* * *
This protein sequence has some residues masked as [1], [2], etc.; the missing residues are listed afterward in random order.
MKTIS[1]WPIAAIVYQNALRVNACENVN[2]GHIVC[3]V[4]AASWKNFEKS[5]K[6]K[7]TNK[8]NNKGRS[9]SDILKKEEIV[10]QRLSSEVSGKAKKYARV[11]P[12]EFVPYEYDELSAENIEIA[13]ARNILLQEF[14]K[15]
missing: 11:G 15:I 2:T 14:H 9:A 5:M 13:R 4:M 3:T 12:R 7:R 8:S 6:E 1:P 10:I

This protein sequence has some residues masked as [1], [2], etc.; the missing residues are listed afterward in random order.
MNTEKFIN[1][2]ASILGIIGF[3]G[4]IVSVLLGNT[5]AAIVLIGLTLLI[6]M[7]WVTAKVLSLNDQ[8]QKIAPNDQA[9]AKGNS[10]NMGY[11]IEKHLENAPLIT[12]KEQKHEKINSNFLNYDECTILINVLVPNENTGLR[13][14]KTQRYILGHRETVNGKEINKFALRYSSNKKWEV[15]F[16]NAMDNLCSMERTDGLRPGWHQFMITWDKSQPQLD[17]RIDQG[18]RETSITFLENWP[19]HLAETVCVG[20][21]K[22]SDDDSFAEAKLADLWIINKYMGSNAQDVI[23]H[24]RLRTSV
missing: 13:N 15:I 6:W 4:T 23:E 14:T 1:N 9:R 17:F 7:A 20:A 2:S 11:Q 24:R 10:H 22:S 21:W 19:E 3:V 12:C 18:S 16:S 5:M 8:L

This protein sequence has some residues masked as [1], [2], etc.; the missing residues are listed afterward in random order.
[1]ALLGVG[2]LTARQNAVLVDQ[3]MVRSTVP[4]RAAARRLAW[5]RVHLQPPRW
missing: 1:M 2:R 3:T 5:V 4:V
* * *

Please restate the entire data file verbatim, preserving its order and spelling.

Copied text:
This protein sequence has some residues masked as [1], [2], etc.; the missing residues are listed afterward in random order.
MKTIS[1]WPIAAIVYQNALRVNACENVN[2]GHIVC[3]V[4]AASWKNFEKS[5]K[6]K[7]TNK[8]NNKGRS[9]SDILKKEEIV[10]QRLSSEVSGKAKKYARV[11]P[12]EFVPYEYDELSAENIEIA[13]ARNILLQEF[14]K[15]
missing: 11:G 15:I 2:T 14:H 9:A 5:M 13:R 4:M 3:T 12:R 7:R 8:S 6:E 1:P 10:I

This protein sequence has some residues masked as [1], [2], etc.; the missing residues are listed afterward in random order.
MNTEKFIN[1][2]ASILGIIGF[3]G[4]IVSVLLGNT[5]AAIVLIGLTLLI[6]M[7]WVTAKVLSLNDQ[8]QKIAPNDQA[9]AKGNS[10]NMGY[11]IEKHLENAPLIT[12]KEQKHEKINSNFLNYDECTILINVLVPNENTGLR[13][14]KTQRYILGHRETVNGKEINKFALRYSSNKKWEV[15]F[16]NAMDNLCSMERTDGLRPGWHQFMITWDKSQPQLD[17]RIDQG[18]RETSITFLENWP[19]HLAETVCVG[20][21]K[22]SDDDSFAEAKLADLWIINKYMGSNAQDVI[23]H[24]RLRTSV
missing: 13:N 15:I 6:W 4:T 23:E 14:T 1:N 9:R 17:F 7:A 20:A 2:S 11:Q 24:R 10:H 22:S 21:W 19:E 3:V 12:C 18:S 16:S 5:M 8:L

This protein sequence has some residues masked as [1], [2], etc.; the missing residues are listed afterward in random order.
[1]ALLGVG[2]LTARQNAVLVDQ[3]MVRSTVP[4]RAAARRLAW[5]RVHLQPPRW
missing: 1:M 2:R 3:T 5:V 4:V